Another installment of The Conversations has been posted at The House Next Door. For the first time in a while, Jason Bellamy and I have turned our attention to a comprehensive director overview, the first one we've done since our two-part discussion of Quentin Tarantino a year ago. I'm very excited about this new conversation on director Todd Haynes, which covers his film work starting with his hard-to-see underground short Superstar: The Karen Carpenter Story, up until his latest feature, I'm Not There. It's a long and wide-ranging conversation, one I'm especially proud of and happy with. Check it out, and as always be sure to comment; Jason and I had a lot to say on this subject, and we hope you do too!

Continue reading at The House Next Door

UK Box Office 13-15 Aug

Two box office milestones were reached this week: INCEPTION reached $500 million worldwide and TOY STORY became the biggest animated feature of all time in the US and in the UK. For once, critical opinion is in step with popular taste. You'll notice from now on, I shall include the accumulated takings and week on release figures for a fuller perspective on the numbers.

1- TOY STORY 3 (£3,162,471) (4 weeks, Total £45, 758,989)
2- INCEPTION (£1,583,229) (5 weeks, Total £27,852,777)
3- KNIGHT AND DAY (£1,517,676) (2 weeks, Total £5,896,704)
4- THE LAST AIRBENDER (£1,293,472) (New)
5- STEP UP 3 (£1,078,100) (2 weeks, Total £4,946,688)
7- KARATE KID (£736,667) (3 weeks, Total £10,599,042)
8- THE A-TEAM (£761,269) (3 weeks, Total £8,890,552)
10- CATS & DOGS 2 (£269,186) (2 weeks, Total £2,012,626)

Javier Bardem: One Serious Spaniard

If you are female and reading this, no doubt you saw Eat Pray Love over the weekend. Here is my cover story and interview with the film's star Javier Bardem for  Celebrated Living, American Airlines inflight magazine. Besides the fact he is an incredible actor (he won the Best Actor prize recently at the Cannes Film Festival for his role in Biuteful), he comes from a long line of actors in Spain. I also found it interesting the first time he met Julia Roberts (his leading lady in EPL) was in Bali. And the fact he does not drive a can find this and other tidbits here. Enjoy!

You can also read my review of the film on The Huffington Post.

Photo Credits: Celebrated Living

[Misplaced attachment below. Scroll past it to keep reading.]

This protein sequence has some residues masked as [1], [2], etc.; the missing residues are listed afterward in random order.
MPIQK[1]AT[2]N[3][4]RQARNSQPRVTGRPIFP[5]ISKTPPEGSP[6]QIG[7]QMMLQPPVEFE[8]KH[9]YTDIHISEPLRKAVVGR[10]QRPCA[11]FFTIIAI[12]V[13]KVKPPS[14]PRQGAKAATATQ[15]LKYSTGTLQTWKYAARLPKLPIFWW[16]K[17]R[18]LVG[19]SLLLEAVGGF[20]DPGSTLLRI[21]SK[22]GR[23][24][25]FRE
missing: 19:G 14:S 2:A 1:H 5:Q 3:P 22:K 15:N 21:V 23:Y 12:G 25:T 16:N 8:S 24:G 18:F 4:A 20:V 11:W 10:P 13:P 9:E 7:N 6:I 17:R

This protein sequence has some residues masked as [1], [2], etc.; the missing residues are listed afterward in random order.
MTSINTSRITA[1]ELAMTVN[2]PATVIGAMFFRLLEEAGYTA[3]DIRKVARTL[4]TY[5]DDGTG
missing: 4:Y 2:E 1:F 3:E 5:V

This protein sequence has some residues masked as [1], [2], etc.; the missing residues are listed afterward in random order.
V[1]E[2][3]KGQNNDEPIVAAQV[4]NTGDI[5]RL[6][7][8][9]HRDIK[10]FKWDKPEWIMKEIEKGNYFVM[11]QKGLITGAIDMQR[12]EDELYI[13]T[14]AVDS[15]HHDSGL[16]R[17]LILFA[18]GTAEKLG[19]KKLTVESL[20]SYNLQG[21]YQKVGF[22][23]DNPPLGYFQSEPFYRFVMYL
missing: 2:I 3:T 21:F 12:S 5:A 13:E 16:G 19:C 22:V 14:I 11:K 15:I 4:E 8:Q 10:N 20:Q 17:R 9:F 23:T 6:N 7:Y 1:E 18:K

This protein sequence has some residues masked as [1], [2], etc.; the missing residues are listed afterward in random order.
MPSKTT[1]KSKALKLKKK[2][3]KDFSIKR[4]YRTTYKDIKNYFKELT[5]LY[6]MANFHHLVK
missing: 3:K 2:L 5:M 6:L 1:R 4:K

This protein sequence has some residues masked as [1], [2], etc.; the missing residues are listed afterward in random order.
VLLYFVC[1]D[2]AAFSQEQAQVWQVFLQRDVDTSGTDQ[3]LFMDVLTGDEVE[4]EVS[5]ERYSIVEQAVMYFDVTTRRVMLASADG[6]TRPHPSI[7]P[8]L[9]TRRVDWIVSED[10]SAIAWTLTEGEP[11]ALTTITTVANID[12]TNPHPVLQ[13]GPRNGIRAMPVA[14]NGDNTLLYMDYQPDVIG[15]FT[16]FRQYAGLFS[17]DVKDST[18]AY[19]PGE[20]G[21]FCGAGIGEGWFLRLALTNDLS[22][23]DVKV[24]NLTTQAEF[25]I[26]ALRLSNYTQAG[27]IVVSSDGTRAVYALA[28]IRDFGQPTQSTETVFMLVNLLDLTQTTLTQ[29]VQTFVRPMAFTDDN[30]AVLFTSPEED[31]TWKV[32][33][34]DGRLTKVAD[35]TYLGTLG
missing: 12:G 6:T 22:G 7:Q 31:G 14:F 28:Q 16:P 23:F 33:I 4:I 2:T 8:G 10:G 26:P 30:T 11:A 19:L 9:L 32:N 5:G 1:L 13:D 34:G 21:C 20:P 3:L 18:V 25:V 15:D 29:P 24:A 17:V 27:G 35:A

UK Box Office 6-8 August

The box office is on fire as school's out and family-friendly films fill the multiplexes. The fight for 3D screens hurt the chances of new entries STEP UP 3 and CATS & DOGS 2 as TOY STORY 3 held on to most of its screens. Tom Cruise still has some pulling power, and if it weren't for the Pixar monster, he'd have had a respectable number one. GAINSBOURG hanging in the Top 10.

1- TOY STORY(£4,641,352)
2- KNIGHT & DAY (£2,388,240)
3- INCEPTION (£2,250,991)
4- STEP UP 3 (£2,000,887)
5- KARATE KID (£1,404,687)
6- THE A-TEAM (£1,370,832)
7- CATS & DOGS 2 (£739,861)
9- TWILIGHT: ECLIPSE (£321,163)
10- GAINSBOURG (£86,253)

Dawn of the Dead

Dawn of the Dead is the second of George Romero's "Dead" movies, made ten years after his powerful debut Night of the Living Dead, which established a world in which the dead were mysteriously and suddenly coming back to life as lumbering, flesh-eating monsters. Dawn picks up in the immediate aftermath of those events, as this horrible state of affairs continues to spread, terrorizing people everywhere. From the start, Romero signals that this is going to be a very different kind of movie from the slow-burning tension and suspense that characterized the dark, claustrophobic Night. The film opens abruptly, in mid-scene almost, as, while the credits slowly roll, a TV news broadcast degenerates into chaos and shouting. Two on-air announcers bicker over different interpretations of the zombie menace, while off-screen everyone's equally divided over what to do, what to think, where they can go next. Everything's falling apart, the usual institutions can offer little solace or help, and the familiar trappings of modern society, like TV itself, become absurd and even dangerous, leading viewers astray. This is the theme Romero is exploring here, in which the collapse of society reveals something of the absurdity of that society's conventions and ideas. It's an idea that will continue to resonate throughout this wild and frenetic film once the credits end and the real action kicks in.